A recall election against the mayor of Payson has been called off after the Arizona Supreme Court issued a ruling that will likely change the requirements for all municipal recall elections moving forward.
The state’s highest court on Dec. 6 ruled that opponents of Payson Mayor Tom Morrissey didn’t collect enough signatures to force a recall election because they based the number of signatures they needed on the wrong election. The decision upheld a lower court ruling blocking the recall election, which had been scheduled for March 10.
State law and the Arizona Constitution dictate that, in order to trigger a recall election, organizers must collect signatures equivalent to at least 25 percent of the total votes cast for that office in the “last preceding general election.”
But while that’s a simple enough calculation for statewide and countywide offices, which are required by law to have a primary and general election, things get trickier when it comes to municipal officers.
Nearly every city and town in Arizona uses a nonpartisan election system in which the top two vote-getters in the first, or primary, election advance to a runoff. But if a candidate wins an outright majority of votes in the first election, that candidate is declared the winner and there is no runoff, or general election.
As a result, some municipal offices have gone many election cycles without that second runoff election.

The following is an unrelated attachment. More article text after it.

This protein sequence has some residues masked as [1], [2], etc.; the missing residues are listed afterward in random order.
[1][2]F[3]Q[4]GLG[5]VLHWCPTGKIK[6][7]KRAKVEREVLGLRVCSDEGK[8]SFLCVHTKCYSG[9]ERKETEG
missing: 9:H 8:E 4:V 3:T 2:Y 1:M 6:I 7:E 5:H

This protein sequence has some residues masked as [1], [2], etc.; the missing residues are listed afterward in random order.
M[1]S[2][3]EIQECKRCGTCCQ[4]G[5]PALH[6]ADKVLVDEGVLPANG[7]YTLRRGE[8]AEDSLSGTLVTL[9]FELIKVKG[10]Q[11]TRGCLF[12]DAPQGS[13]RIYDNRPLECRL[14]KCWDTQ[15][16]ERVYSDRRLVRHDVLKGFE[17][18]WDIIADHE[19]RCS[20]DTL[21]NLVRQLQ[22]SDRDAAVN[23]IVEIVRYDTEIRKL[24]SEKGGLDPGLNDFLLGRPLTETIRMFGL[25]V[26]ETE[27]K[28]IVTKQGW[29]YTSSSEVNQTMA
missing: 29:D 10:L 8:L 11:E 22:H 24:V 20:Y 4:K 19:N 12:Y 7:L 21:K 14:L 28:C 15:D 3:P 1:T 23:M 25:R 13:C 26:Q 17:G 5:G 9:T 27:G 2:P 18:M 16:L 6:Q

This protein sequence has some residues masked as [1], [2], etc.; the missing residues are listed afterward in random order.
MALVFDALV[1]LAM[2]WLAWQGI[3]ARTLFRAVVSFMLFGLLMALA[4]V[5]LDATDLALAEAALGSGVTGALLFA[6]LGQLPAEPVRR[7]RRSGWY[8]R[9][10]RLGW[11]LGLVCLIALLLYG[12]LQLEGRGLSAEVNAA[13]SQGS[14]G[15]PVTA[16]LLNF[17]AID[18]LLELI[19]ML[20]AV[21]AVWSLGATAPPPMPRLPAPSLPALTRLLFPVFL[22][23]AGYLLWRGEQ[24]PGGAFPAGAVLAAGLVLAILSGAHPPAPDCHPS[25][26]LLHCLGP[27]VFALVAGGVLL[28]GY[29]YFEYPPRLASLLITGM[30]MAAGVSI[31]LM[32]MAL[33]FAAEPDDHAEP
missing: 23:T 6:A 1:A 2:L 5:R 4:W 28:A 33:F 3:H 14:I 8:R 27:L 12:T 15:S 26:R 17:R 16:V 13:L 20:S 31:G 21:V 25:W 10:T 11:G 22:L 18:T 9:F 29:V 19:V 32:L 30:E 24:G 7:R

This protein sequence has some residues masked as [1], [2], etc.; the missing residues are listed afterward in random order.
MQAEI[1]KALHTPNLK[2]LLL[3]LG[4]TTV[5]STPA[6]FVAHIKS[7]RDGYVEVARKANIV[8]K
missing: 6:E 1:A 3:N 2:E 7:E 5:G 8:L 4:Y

Payson officials based the number of signatures needed for the Morrissey recall on the total votes cast for mayor in 2002, which was the last time there was a runoff for the office. Morrissey argued that the threshold should be based on the 2018 primary election, which is when Morrissey actually won the mayoral race. Using the 2018 election would raise the signature requirement from 770 to 1,225.
Unite Payson, the campaign that sought to force the recall election, collected 821 valid signatures.
Attorney Timothy La Sota, who represents Morrissey, said the Supreme Court made the right decision, and that, based on the wording of the law, an election that occurred last year is clearly more appropriate than one from 2002.
“The (Arizona) constitution obviously wasn’t drafted with modern day, municipal, nonpartisan elections in mind, where many times the candidate wins outright in the first election,” La Sota said. “I think under that circumstance, you have to ask, what is the better fit?”
The ambiguity in the law has led some cities to different conclusions than the one reached by Payson.
For example, in a recent recall attempt against Phoenix City Councilman Michael Nowakowski, the city set the signature requirement at 1,337, which was based on the total votes cast in his 2015 re-election, when he ran unopposed. Had the city used the vote total from Nowakowski’s last general election in 2007, when he won his first term, the number would have been 2,329.
The recall campaign collected enough signatures to put Nowakowski on a recall ballot, but a judge cancelled it, ruling that the Urban Phoenix Project PAC didn’t comply with several technical requirements.
The Supreme Court issued only a brief, three-paragraph order in the case, but the justices will issue a full written opinion at a future date. A court spokesman said the opinion will be published, meaning it will establish a precedent affecting other municipal recall elections.
The League of Arizona Cities and Towns took no position on which election should be the proper benchmark for recall campaigns. But the group, which represents municipal interests at the state Capitol, was pleased to see the question resolved.
“We welcome the clarity from the court for our cities and towns and look forward to reading the court’s written opinion when it is issued,” said Christina Estes-Werther, the league’s general counsel.
Critics of Morrissey, who served as chairman of the Arizona Republican Party from 2011-12, launched their recall effort against him following the ouster of Payson’s town manager.